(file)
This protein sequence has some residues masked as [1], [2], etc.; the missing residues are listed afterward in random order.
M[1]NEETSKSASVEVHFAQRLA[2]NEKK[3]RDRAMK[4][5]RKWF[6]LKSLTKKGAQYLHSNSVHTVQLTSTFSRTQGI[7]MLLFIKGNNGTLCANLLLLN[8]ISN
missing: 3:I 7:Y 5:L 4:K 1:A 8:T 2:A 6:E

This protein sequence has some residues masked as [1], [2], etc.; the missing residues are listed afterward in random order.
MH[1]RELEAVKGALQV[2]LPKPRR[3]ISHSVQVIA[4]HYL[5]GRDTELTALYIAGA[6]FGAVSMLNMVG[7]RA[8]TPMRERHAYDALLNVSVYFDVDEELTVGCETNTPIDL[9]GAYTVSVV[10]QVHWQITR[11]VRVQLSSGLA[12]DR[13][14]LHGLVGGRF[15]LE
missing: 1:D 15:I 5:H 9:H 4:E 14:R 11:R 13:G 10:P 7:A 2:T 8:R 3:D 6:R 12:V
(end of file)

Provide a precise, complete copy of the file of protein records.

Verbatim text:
This protein sequence has some residues masked as [1], [2], etc.; the missing residues are listed afterward in random order.
M[1]NEETSKSASVEVHFAQRLA[2]NEKK[3]RDRAMK[4][5]RKWF[6]LKSLTKKGAQYLHSNSVHTVQLTSTFSRTQGI[7]MLLFIKGNNGTLCANLLLLN[8]ISN
missing: 3:I 7:Y 5:L 4:K 1:A 8:T 2:A 6:E

This protein sequence has some residues masked as [1], [2], etc.; the missing residues are listed afterward in random order.
MH[1]RELEAVKGALQV[2]LPKPRR[3]ISHSVQVIA[4]HYL[5]GRDTELTALYIAGA[6]FGAVSMLNMVG[7]RA[8]TPMRERHAYDALLNVSVYFDVDEELTVGCETNTPIDL[9]GAYTVSVV[10]QVHWQITR[11]VRVQLSSGLA[12]DR[13][14]LHGLVGGRF[15]LE
missing: 1:D 15:I 5:H 9:H 4:E 14:R 11:R 13:G 10:P 7:A 2:T 8:R 3:D 6:R 12:V